July 31, 2013
By Dave Hirschman
Technical solutions already exist for general aviation to successfully make the switch to unleaded fuel, and Lycoming CEO Michael Kraft said the long-debated move will ultimately benefit the aviation industry as well as aircraft owners and pilots.
“We are prepared and would like to see unleaded fuels come to market,” Kraft said during a wide-ranging media briefing at AirVenture on Wednesday. “The snowball is rolling. This is going to happen, and it’s going to be good for the industry and good for the consumer.”
Lycoming has long been active in military drone programs, and a fully electronic-controlled version of the company’s piston IE2 six-cylinder engine is currently flying on Northrop-Grumman’s “Firebird” unmanned aircraft. Lycoming’s research and operational experience with Firebird and similar government programs could help with new products with general aviation applications.
The Firefox engine runs on unleaded fuel, has an anti-detonation system, automated throttle, prop, mixture, and cowl flap controls, and can optimize itself for maximum performance or extremely long duration flights. Kraft said some of those technologies can’t be FAA certified for GA, but others can.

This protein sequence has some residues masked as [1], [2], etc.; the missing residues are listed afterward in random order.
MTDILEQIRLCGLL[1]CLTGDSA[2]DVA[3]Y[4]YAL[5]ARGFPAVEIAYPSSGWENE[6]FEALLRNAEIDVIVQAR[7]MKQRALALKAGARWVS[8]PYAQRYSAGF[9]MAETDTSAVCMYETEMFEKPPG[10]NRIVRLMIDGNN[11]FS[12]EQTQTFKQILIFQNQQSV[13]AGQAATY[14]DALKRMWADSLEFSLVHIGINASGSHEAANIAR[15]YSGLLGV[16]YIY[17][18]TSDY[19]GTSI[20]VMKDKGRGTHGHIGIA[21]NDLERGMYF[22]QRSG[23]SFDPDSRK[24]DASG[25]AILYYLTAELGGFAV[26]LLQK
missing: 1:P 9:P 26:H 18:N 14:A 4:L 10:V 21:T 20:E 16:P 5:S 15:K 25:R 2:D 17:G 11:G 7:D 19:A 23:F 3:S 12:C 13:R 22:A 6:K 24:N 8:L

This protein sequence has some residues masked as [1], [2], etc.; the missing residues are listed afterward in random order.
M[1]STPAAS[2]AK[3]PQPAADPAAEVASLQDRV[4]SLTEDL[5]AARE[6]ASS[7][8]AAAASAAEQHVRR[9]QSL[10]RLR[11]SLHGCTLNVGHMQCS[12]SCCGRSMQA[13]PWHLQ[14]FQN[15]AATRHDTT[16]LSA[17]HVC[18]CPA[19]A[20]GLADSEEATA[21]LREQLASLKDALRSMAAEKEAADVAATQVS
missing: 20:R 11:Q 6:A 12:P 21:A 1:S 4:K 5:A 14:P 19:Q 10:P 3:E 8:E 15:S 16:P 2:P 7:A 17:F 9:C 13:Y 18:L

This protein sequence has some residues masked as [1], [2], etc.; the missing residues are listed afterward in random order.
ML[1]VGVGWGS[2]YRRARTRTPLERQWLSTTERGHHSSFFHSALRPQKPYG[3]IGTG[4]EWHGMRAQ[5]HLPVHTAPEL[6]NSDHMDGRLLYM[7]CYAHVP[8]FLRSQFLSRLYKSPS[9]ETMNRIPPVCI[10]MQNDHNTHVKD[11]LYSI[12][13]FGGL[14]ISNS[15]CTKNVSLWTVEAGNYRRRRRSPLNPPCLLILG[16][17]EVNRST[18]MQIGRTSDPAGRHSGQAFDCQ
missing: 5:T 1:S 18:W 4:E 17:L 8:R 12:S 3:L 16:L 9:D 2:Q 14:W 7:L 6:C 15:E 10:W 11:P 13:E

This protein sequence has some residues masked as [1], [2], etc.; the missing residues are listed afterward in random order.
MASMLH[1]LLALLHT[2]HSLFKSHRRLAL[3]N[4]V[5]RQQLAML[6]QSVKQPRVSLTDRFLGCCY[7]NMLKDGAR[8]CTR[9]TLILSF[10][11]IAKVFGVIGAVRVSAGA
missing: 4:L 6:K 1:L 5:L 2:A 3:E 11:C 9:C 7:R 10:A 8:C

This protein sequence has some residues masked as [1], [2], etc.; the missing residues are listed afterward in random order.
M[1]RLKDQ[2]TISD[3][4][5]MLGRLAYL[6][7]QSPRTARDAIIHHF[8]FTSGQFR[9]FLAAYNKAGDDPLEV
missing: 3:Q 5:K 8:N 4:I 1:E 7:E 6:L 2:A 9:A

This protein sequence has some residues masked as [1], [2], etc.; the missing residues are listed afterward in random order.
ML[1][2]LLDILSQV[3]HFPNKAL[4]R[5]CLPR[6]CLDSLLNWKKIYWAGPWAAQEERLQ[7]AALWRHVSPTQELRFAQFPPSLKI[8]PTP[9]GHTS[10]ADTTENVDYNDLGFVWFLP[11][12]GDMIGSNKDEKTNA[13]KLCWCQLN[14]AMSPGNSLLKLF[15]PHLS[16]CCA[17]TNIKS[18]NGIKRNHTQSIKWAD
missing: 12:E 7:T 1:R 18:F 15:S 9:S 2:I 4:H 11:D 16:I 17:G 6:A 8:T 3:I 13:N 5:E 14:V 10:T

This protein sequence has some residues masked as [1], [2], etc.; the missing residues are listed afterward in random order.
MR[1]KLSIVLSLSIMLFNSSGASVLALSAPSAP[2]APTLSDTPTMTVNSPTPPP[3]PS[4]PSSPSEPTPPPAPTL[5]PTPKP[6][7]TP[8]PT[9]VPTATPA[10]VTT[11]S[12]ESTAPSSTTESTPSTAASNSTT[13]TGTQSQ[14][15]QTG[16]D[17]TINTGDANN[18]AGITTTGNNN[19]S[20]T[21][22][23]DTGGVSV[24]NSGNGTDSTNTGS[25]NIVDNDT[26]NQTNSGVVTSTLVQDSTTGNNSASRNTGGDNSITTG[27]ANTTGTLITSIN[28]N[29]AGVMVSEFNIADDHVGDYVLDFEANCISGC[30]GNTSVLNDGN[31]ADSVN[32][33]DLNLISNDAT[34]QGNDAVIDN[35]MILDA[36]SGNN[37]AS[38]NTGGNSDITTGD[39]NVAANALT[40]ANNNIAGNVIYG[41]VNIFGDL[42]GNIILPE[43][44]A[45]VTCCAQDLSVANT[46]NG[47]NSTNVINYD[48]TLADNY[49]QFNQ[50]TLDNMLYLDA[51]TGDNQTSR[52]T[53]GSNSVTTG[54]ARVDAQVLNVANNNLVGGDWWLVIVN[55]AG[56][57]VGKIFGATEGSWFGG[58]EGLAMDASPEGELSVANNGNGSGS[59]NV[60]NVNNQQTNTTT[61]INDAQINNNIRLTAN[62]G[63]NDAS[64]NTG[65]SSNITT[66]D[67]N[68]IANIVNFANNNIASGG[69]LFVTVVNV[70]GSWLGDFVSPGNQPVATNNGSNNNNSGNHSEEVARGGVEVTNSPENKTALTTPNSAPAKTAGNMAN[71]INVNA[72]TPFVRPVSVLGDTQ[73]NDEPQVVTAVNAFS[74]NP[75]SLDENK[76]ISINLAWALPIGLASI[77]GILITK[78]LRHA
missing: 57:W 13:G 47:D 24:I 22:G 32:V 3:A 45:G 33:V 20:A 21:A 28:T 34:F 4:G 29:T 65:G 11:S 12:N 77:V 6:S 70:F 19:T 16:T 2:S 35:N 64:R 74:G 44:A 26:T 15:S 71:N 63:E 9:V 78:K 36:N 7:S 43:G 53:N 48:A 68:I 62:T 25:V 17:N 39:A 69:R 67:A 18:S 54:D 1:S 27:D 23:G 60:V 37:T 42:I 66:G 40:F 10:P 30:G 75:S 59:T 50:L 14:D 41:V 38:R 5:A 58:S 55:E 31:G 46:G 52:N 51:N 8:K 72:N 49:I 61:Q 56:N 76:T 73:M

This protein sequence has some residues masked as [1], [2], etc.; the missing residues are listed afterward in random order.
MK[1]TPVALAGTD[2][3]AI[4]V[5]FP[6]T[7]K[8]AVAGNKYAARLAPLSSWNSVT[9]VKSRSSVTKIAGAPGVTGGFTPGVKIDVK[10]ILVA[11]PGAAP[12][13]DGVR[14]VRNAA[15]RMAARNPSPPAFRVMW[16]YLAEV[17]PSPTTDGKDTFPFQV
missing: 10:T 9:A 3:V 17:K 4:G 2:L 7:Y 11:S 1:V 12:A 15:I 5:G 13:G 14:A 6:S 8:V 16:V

“You are going to see spinoffs from that effort,” he said.
The transition to unleaded fuel is likely to be aided by an FAA rewrite of Part 23 certification standards for GA manufacturers that has strong support in Congress, and Kraft said he’s confident that multiple technical solutions exist that will enable current air-cooled piston engines to operate safely on unleaded aviation fuel.
“This isn’t a technology issue,” he said. “There are multiple technical solutions.”
Distribution of an unleaded aviation fuel has its own inherent challenges, but Kraft said those logistical barriers can be solved for the $3 billion-plus annual avgas market.
Other engine manufacturers are investing in diesel technology, and Lycoming has conducted at least five diesel research and development programs in the last 30 years. Lycoming also is providing contract field support for diesel manufacturer SMA. But Kraft said diesel is unlikely to displace gasoline engines on a large scale.
“Diesel engines are going to be more expensive and use less fuel,” he said. “Consumers will have options.”
AOPA Pilot Senior Editor Dave Hirschman joined AOPA in 2008. He has an airline transport pilot certificate and instrument and multiengine flight instructor certificates. Dave flies vintage, historical, and Experimental airplanes and specializes in tailwheel and aerobatic instruction.
Aircraft Power and Fuel,
AOPA expressed concern in a meeting with town officials from East Hampton, New York, that restrictions proposed to curb airport noise “overwhelmingly” generated by transient commercial flights would unfairly burden traditional airport users.
The FAA on Feb. 23 issued a special airworthiness information bulletin recommending preflight inspection of Robinson R44 and R44 II main rotors.
AOPA told lawmakers that a tax-abatement bill introduced in Nevada would stimulate aviation business and make more services available to members.
VOLUNTEER AT AN AOPA FLY-IN NEAR YOU!
SHARE YOUR PASSION. VOLUNTEER AT AN AOPA FLY-IN. CLICK TO LEARN MORE >>>
VOLUNTEER LOCALLY AT AOPA FLY-IN! CLICK TO LEARN MORE >>>
BE A PART OF THE FLY-IN VOLUNTEER CREW! CLICK TO LEARN MORE >>>